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# Faster than light neutrino measured at CERN? "There has been evidence for more than a decade from the endpoint
of the energy spectrum of tritium decay that the neutrino might
be a tachyon: (JW)

http://arxiv.org/abs/hep-ph/9810355
"

The neutrino would have to have imaginary rest mass

E^2 = (pc)^2 - (mc^2)^2  on mass shell

phase speed E/p of quantum wave is slower than light

group dE/dp & signal speed? faster than light

zero energy E at finite momentum p has infinite group & signal? speed

http://www.washingtonpost.com/blogs/achenblog/post/cern-neutrinos-faster-than-light/2011/09/22/gIQAkxBOoK_blog.html

Obviously of extreme interest. Too soon to know if it's not an error of some kind.

Check out specific impulse of tachyon beam rocket propulsion.

"The higher the specific impulse, the less propellant is needed to produce a given thrust during a given time. In this regard a propellant is more efficient if the specific impulse is higher. This should not be confused with energy efficiency, which can even decrease as specific impulse increases, since propulsion systems that give high specific impulse require high energy to do so. ...

Rocketry
In rocketry, where the only reaction mass is the propellant, an equivalent way of calculating the specific impulse in seconds is also frequently used. In this sense, specific impulse is defined as the thrust integrated over time per unit weight-on-Earth of the propellant:

where
Isp is the specific impulse measured in seconds
ve is the average exhaust speed along the axis of the engine in (ft/s or m/s)
g0 is the acceleration at the Earth's surface (in ft/s2 or m/s2)
In rockets, due to atmospheric effects, the specific impulse varies with altitude, reaching a maximum in a vacuum. It is therefore most common to see the specific impulse quoted for the vehicle in a vacuum; the lower sea level values are usually indicated in some way (e.g. 'sl').[citation needed]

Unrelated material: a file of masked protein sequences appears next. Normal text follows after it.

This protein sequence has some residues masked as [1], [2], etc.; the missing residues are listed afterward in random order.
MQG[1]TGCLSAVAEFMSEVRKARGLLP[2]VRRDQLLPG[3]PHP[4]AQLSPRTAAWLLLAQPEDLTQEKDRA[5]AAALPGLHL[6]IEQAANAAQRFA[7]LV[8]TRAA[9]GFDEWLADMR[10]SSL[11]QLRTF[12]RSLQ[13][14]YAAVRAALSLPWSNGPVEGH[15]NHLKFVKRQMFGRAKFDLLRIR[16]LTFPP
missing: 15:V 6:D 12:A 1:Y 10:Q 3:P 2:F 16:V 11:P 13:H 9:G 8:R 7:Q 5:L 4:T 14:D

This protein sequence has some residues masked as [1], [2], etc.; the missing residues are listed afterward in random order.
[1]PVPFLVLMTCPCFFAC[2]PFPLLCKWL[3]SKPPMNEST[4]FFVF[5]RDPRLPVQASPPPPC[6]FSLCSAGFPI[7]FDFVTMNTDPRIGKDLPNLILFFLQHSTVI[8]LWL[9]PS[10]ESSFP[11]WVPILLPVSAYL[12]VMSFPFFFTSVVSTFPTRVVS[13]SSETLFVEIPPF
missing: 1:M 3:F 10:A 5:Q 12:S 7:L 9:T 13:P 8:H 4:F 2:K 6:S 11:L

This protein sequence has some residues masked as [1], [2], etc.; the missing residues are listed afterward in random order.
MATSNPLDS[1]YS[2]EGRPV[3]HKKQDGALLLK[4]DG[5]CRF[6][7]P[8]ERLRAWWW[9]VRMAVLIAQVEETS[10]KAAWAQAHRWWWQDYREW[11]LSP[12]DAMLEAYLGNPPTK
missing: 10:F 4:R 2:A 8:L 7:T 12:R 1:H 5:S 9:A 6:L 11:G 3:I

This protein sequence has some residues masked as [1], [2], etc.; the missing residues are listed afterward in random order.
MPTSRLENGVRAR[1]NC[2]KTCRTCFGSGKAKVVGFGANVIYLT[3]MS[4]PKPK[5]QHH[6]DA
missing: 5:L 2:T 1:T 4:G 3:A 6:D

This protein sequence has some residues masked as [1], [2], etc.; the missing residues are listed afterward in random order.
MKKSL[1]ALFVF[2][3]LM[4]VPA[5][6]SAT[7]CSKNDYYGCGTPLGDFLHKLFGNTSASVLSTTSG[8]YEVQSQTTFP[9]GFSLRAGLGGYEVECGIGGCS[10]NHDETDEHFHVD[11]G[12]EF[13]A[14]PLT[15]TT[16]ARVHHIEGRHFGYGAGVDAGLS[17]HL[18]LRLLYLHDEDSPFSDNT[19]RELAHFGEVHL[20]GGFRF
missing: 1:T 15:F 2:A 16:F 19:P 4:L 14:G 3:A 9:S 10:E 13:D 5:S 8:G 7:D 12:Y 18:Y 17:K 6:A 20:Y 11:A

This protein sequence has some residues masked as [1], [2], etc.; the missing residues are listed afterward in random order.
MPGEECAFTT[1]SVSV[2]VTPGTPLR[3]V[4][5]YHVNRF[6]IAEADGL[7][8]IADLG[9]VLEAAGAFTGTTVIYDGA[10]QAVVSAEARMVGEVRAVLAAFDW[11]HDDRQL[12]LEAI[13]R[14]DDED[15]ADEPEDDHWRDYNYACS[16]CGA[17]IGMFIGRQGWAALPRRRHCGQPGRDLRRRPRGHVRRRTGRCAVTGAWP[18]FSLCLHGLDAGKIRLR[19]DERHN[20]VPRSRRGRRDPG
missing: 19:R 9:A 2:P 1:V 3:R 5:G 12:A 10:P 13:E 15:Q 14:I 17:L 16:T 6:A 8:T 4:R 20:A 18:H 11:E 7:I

...
Energy efficiency

Rockets
For rockets and rocket-like engines such as ion-drives a higher Isp implies lower energy efficiency: the power needed to run the engine is simply:

where Ve is the actual jet velocity.
whereas from momentum considerations the thrust generated is:

Dividing the power by the thrust to obtain the specific power requirements we get:

Hence the power needed is proportional to the exhaust velocity, with higher velocities needing higher power for the same thrust, causing less energy efficiency per unit thrust.
However, the total energy for a mission depends on total propellant use, as well as how much energy is needed per unit of propellant. For low exhaust velocity with respect to the mission delta-v, enormous amounts of reaction mass is needed. In fact a very low exhaust velocity is not energy efficient at all for this reason; but it turns out that neither are very high exhaust velocities.

Theoretically, for a given delta-v, in space, among all fixed values for the exhaust speed the value ve = 0.6275Δv is the most energy efficient with respect to the final mass, see Tsiolkovsky rocket equation.

http://en.wikipedia.org/wiki/Delta-v

http://en.wikipedia.org/wiki/Specific_impulse

On Sep 22, 2011, at 2:46 PM, Gary S. Bekkum wrote:

Your opinion for the record?

Thank you!

Should shake up the community if true.

Does this imply a second metric?

http://www.washingtonpost.com/blogs/achenblog/post/cern-neutrinos-faster-than-light/2011/09/22/gIQAkxBOoK_blog.html

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